High Point Landscape Maintenance Guidelines Updated

After designing the natural drainage systems and other landscape enhancements along the street corridors in Seattle’s High Point community, the Seattle Housing Authority asked us to provide a  year-round maintenance manual to assist the landscape and open space management team with keeping the green infrastructure systems working optimally. As we've noted before, often times concerns about maintenance can be a barrier for developers who want to implement green infrastructure solutions like additional plants, amended soils and porous pavements, so these types of maintenance manuals can be critically important to getting  assurance that the landscape can be cared for over time. As with any green infrastructure approach, the public landscape at High Point is not simply an aesthetic amenity for the families living there; it also plays an functional role, particularly as an integral part of the site's stormwater management strategy. As families with young kids have taken up residence and as the salmon continue to swim up Longfellow Creek, an early decision to use  only natural landscape maintenance techniques that do not rely on strong and potentially harmful chemicals has been reinforced in our minds.

High Point's  maintenance guidelines detail methods and approaches to keep the landscape and natural drainage systems healthy, safe, and functional using natural and environmentally-friendly products and techniques. The guidelines also identify general irrigation scheduling for newly installed, renovated and maturing landscapes in addition to irrigation maintenance and troubleshooting techniques.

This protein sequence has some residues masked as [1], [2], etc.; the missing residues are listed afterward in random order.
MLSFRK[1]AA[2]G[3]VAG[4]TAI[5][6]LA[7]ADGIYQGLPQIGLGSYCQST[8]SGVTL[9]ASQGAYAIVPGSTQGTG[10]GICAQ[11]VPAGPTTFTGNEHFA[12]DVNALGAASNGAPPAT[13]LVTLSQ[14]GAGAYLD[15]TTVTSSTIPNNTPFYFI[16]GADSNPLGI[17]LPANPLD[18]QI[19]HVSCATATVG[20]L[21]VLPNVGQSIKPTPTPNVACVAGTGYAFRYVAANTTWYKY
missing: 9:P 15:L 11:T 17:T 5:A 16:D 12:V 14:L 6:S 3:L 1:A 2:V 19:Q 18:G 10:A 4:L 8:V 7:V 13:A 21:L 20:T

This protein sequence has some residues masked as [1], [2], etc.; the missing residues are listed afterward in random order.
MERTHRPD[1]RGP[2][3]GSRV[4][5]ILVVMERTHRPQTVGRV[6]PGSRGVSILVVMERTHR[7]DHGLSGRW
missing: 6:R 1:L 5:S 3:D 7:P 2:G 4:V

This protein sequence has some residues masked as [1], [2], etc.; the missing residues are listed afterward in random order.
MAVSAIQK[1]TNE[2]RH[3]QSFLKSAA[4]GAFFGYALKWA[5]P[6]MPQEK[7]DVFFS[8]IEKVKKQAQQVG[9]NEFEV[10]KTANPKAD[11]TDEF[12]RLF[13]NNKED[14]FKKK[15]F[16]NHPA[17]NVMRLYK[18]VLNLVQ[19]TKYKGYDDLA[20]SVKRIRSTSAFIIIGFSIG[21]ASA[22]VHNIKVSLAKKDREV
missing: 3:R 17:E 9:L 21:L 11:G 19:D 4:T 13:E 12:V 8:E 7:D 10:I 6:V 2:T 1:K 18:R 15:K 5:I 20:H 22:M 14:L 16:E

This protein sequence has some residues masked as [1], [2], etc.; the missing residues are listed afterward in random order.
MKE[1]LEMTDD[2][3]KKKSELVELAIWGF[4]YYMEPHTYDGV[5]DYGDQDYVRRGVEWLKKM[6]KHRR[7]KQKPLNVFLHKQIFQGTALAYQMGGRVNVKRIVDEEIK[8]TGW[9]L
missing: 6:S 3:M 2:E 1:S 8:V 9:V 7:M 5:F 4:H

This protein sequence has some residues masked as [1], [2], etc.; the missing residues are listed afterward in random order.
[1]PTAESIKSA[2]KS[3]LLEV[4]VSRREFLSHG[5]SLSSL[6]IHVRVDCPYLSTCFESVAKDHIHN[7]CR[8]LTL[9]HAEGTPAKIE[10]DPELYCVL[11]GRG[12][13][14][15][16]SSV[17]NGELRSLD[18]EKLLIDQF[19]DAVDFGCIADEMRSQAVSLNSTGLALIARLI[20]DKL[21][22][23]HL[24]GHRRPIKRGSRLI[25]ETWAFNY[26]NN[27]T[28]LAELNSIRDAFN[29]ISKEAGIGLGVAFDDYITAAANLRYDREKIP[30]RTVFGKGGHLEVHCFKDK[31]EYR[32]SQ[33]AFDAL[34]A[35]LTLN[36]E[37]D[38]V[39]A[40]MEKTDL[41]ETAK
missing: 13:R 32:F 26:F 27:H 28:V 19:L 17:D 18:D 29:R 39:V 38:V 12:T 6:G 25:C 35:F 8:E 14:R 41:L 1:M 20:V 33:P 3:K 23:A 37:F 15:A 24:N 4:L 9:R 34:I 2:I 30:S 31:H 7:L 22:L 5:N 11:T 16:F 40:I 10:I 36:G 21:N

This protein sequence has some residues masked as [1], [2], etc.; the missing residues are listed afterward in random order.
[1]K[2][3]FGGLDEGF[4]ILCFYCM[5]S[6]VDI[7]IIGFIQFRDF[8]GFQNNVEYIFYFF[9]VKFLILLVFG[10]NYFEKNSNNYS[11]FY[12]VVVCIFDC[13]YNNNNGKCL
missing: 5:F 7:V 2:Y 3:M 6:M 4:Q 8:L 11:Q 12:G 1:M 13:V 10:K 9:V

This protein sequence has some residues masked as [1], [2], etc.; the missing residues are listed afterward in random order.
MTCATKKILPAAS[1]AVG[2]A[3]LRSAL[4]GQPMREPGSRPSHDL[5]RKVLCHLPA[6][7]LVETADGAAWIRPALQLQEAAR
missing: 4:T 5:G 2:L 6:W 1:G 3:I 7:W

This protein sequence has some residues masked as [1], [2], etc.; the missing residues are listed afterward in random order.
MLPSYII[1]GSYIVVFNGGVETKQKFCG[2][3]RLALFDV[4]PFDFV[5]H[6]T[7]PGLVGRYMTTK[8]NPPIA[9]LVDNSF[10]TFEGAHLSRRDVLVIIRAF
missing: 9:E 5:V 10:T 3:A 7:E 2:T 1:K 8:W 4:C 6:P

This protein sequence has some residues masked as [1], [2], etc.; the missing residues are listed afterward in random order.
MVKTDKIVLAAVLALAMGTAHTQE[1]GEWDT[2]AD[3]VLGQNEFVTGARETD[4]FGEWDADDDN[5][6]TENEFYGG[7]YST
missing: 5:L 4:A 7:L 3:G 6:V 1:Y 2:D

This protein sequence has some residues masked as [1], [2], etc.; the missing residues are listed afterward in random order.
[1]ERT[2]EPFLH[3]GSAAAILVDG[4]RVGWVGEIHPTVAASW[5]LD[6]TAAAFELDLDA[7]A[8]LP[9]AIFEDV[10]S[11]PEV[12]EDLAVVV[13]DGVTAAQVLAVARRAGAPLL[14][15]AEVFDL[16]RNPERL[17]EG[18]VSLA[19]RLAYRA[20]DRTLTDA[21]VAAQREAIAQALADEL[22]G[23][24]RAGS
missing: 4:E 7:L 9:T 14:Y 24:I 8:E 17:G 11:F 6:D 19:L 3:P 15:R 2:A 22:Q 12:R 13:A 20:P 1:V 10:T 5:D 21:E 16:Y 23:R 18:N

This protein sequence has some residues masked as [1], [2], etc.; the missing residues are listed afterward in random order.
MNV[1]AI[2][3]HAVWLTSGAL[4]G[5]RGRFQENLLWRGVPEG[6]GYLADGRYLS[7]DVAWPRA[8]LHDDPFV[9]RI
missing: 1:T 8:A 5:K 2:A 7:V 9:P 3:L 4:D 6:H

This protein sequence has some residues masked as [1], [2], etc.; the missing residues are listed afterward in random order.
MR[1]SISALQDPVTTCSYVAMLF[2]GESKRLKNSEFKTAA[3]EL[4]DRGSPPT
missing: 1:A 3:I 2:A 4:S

Based on our own observations, as well as invaluable feedback from Jeanette Fournier and Zach Chupa of CDC Management Services, the community’s maintenance and management company, we have recently completed the second update to the High Point Community Natural Drainage and Landscape Maintenance Guidelines. This new version of the maintenance manual provides additional information and details on cleaning of porous pavements updates resources and web links on non-toxic fertilizers and pest control products, and includes new details pertinent to maintenance practices in the fall.  New maps and diagrams have been added that show locations of primary irrigation components including controllers, quick couplers, and circuit zones as well as priority clearing areas for when leaves drop and seasonal wet weather conditions return in the fall.